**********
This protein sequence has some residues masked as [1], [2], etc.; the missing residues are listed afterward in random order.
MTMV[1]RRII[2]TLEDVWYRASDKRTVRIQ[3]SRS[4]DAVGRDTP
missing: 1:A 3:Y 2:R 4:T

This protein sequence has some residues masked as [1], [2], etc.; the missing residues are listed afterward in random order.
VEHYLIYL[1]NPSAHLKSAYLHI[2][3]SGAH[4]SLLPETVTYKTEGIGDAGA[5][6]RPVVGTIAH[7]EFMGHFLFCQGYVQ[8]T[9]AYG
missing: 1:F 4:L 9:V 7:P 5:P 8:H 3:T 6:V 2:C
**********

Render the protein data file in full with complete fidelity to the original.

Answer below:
This protein sequence has some residues masked as [1], [2], etc.; the missing residues are listed afterward in random order.
MTMV[1]RRII[2]TLEDVWYRASDKRTVRIQ[3]SRS[4]DAVGRDTP
missing: 1:A 3:Y 2:R 4:T

This protein sequence has some residues masked as [1], [2], etc.; the missing residues are listed afterward in random order.
VEHYLIYL[1]NPSAHLKSAYLHI[2][3]SGAH[4]SLLPETVTYKTEGIGDAGA[5][6]RPVVGTIAH[7]EFMGHFLFCQGYVQ[8]T[9]AYG
missing: 1:F 4:L 9:V 7:P 5:P 8:H 3:T 6:V 2:C